Vernon Hassell, a Saba Pioneer
By: Will Johnson
Once in Parliament during those long budget meetings which lasted sometimes all night, we were sitting in the coffee room as we called it, making jokes and talking politics. The Prime Minister Boy Rozendaal, several members of his cabinet as well as some of the Senators were sitting around talking about elections past. Some were telling stories of tough past political battles. The Prime Minister laughed and piped up: “Our friend Will does not have those problems. Vernon Hassell calls him and tells him: ‘Will you go ahead and win this one and I will win the next one. That is how elections are conducted on Saba.”
It was useless to explain him how mistaken he was. The elections in 1990 were so fought out that many foreigners left the island a few days before the elections as they said that “this election is not going to end well.” In the Azores on one of the islands where they only had 45 voters the Portuguese army had to be sent in to keep the calm in an election there, and many people must have thought that the same would happen on Saba. There would be violence and the Dutch army would have to be sent in.
One thing I remember clearly from that election is that during the election Freddie Charles one of Vernon’s big campaigners at the time came to Scout’s Place where I used to hang out and asked to speak to me. He said:” Johnson everyone is wondering what has got into you. No one has ever seen you campaigning like this.” I told him: “It is only because I intend to beat you all.” He laughed and said: You know that is not going to happen.” So after some small talk he left, laughing at the idea that I was of the opinion that I could win that election
The day before the election at the same venue Freddy was back and asked to speak to me privately. He said:” Johnson I am concerned. Saba is going to lose a leader tomorrow. I am not supporting you this election but I recognize you and Vernon both to be leaders. I know that whoever loses the elections tomorrow will leave politics.” I saw how serious he was and let the opportunity pass without teasing him. With a handshake we parted. The next day I won the elections. His prediction came to pass. I heard rumours that Vernon was pulling out. I met him in front of the Windwardside Post Office and when he came over to shake my hand, I tried to talk him out of quitting. I told him that in my political career I had some setbacks but had ploughed on. But after considering all I could not convince myself that he was wrong. The popular tune is that politicians exploit people. But those who have run for office know the impossible demands people put on you around election time and even when you comply with all the demands, many go and still shaft you out of envy or for whatever reason.
But this article is not about the political struggles Vernon and I had which left many scars which I hope have now healed. For those who might not know, Vernon’s mother was a sister of my mother, his father a second cousin of my father and he was also my godfather. In Vernon’s parents wedding photo the baby they are holding is me. We lived as one family until politics tore us apart. For me that is history and I have been successful in life by not allowing grudges to hold me down. Many of my former political opponents like Carl Anslyn in the end ran with me and we stayed close until the end when he died on Aruba.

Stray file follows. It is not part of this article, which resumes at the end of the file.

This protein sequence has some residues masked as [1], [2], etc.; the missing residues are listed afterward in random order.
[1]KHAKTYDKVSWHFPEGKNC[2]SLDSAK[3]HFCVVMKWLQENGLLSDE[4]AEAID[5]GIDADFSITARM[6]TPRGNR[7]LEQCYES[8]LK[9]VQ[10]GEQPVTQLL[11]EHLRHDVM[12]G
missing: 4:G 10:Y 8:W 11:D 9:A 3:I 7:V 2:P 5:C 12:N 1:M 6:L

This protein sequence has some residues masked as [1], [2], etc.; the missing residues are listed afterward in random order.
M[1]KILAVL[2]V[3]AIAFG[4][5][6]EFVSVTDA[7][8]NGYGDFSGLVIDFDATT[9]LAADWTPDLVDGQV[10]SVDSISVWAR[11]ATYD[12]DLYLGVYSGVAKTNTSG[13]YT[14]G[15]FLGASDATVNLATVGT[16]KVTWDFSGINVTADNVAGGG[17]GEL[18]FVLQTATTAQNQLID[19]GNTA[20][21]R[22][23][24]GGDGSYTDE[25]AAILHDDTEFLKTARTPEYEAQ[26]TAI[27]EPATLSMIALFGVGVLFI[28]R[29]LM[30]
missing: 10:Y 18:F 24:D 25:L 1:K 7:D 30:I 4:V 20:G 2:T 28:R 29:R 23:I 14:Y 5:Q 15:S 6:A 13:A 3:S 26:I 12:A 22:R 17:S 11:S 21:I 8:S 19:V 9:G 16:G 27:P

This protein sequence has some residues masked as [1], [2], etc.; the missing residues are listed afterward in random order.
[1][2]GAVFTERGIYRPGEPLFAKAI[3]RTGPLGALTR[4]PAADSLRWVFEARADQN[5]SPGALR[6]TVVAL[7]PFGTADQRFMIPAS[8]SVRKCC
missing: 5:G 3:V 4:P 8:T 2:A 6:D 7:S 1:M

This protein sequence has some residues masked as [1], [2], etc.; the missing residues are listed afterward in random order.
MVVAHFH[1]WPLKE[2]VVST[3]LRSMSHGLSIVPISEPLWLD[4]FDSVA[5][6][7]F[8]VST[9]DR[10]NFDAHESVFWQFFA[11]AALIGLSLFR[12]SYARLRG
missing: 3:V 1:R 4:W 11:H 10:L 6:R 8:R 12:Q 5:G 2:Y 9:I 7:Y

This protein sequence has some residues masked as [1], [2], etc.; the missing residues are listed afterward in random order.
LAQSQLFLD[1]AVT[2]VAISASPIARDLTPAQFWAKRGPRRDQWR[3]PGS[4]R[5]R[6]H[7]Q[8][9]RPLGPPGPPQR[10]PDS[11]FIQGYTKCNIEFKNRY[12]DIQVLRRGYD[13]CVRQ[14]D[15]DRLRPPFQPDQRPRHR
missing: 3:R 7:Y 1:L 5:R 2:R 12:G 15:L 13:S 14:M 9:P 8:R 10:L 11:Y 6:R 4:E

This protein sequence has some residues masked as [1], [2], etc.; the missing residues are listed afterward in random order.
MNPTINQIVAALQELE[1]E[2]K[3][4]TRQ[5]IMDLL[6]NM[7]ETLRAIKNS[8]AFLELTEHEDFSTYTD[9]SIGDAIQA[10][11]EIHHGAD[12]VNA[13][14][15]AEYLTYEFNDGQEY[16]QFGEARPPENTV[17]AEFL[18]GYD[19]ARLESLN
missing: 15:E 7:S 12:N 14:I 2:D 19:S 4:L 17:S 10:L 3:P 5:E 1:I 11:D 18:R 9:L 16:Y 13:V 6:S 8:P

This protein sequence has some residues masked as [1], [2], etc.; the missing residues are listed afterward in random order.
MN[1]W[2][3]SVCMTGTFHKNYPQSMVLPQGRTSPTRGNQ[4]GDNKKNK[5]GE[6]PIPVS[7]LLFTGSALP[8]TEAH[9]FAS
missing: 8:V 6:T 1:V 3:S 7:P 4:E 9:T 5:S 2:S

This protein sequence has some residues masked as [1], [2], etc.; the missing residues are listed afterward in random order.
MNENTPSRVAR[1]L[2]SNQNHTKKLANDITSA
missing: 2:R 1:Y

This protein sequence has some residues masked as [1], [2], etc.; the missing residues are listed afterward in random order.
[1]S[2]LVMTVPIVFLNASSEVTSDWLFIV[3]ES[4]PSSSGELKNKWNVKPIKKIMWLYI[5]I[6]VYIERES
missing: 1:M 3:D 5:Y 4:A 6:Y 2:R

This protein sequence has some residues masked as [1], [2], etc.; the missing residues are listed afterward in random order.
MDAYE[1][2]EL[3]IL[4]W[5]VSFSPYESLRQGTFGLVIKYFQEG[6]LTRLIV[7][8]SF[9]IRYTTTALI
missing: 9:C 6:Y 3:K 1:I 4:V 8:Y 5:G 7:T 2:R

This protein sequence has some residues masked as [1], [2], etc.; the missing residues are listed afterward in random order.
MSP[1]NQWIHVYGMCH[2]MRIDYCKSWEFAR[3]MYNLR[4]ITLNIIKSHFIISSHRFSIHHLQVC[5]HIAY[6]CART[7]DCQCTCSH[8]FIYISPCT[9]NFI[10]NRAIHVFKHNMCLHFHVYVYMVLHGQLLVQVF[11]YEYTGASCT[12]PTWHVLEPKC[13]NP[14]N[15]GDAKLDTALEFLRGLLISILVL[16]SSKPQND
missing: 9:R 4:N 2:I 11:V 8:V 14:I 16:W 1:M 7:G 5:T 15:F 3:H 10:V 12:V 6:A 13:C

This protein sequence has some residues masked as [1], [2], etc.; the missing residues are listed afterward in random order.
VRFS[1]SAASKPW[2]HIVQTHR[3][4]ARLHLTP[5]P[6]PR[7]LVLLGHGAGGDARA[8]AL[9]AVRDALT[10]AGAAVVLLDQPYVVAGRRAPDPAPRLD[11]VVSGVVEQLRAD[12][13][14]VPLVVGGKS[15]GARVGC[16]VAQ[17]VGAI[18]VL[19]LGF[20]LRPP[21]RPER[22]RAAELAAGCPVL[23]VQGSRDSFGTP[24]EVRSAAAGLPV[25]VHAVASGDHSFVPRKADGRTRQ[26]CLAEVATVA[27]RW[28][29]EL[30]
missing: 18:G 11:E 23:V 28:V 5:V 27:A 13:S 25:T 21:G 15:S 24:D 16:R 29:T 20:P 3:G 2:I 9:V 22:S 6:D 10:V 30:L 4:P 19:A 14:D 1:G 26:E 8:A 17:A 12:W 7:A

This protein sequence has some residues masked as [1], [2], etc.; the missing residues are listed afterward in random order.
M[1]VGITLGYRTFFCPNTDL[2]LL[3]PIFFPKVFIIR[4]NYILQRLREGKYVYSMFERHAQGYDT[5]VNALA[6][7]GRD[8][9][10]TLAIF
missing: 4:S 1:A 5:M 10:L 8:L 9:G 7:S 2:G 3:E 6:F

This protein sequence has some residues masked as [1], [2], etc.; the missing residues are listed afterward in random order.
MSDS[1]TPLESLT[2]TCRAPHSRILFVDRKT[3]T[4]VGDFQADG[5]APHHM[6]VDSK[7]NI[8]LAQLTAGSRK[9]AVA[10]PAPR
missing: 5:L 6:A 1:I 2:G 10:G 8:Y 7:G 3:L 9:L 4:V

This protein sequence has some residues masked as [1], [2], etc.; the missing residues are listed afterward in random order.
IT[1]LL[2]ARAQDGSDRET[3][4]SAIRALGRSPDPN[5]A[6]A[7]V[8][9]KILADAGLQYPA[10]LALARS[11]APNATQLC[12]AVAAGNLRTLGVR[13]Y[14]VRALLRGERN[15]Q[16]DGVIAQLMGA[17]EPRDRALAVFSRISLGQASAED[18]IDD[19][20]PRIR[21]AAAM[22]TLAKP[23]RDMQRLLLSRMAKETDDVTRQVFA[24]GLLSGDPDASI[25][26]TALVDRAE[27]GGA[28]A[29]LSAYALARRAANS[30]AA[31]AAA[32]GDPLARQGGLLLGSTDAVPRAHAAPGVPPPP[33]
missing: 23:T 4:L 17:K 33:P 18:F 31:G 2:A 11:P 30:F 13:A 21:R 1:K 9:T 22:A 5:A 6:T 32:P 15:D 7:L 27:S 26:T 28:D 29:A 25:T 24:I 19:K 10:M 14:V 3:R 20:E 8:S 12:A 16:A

This article is about the successful construction company HESCON N.V. which Vernon started but I could not forego giving some insight into the political history between Vernon the successful contractor and me the lifelong politician.
On August 7th, last I was driving around John Peterson and his family. He is the son of John George Peterson of Saba who was the CEO of the Cargill Company. One of the largest privately owned companies in the world. In the history of the Company the first non family member to run the company was John G. Peterson who at age twelve ran away from Saba, educated himself at Brown University and climbed up to become the Vice President of Chase Manhattan Bank and from there CEO of Cargill with 120.000 employees.
In pointing out the various buildings on Saba to John Peterson Jr., I told him that they had all been built by a local company owned by a Saban. He remarked: “Well it seems that besides my father there are Saba pioneers in other fields.” I told him that I had been thinking about writing an article on Vernon Hassell and his construction Company Hescon N.V.
The very next day I wrote to Vernon asking him if he would mind if I did that. That same day he replied that he would be honoured and wrote that, by the way, the company was established 25 years ago. This past June was the 25th anniversary of the company. He agreed to send me some statistics to go with the article I was intending to write. In all the Dutch West Indies the construction companies are usually owned by continental Dutch people. I remember in the past that on Aruba there was a company Petronia and Croes. Petrona later became Prime Minister. I don’t think that the company lasted many years. There was also a Portuguese contractor Carvallho who lived on Curacao and did some jobs in the Windward Islands. In the more distant past there was Lionel Bernard Scot who was contractor on all three islands. My father worked for him as a foreman on Saba in the nineteen thirties when he carried out certain jobs here. He was still active as a contractor in the nineteen fifties. The Frenchman Jacques Deldevert also did a number of jobs on all three Dutch Windward Islands.
On Saba we never had a big contractor before Vernon. There were and still are a number of small contractors as well as small builders consisting of two friends or family members who work together on small jobs, repairs, maintenance, building and so on. But in our history the first big contractor is HESCON N.V. which could take on big contracts and challenge the Dutch contractors and even win some big contracts. And it did not come to pass through favouritism or so. Many times I personally favoured the Dutch Contractor as my belief was that that the Dutch Government would quicker approve a project if one of their own would benefit. Being in government I wanted to get projects approved and things done quickly so that when election time comes around I would have something to point to. And of course the thought did cross my mind that “Vernon is not going to support me anyway so why should I play favourites to him?”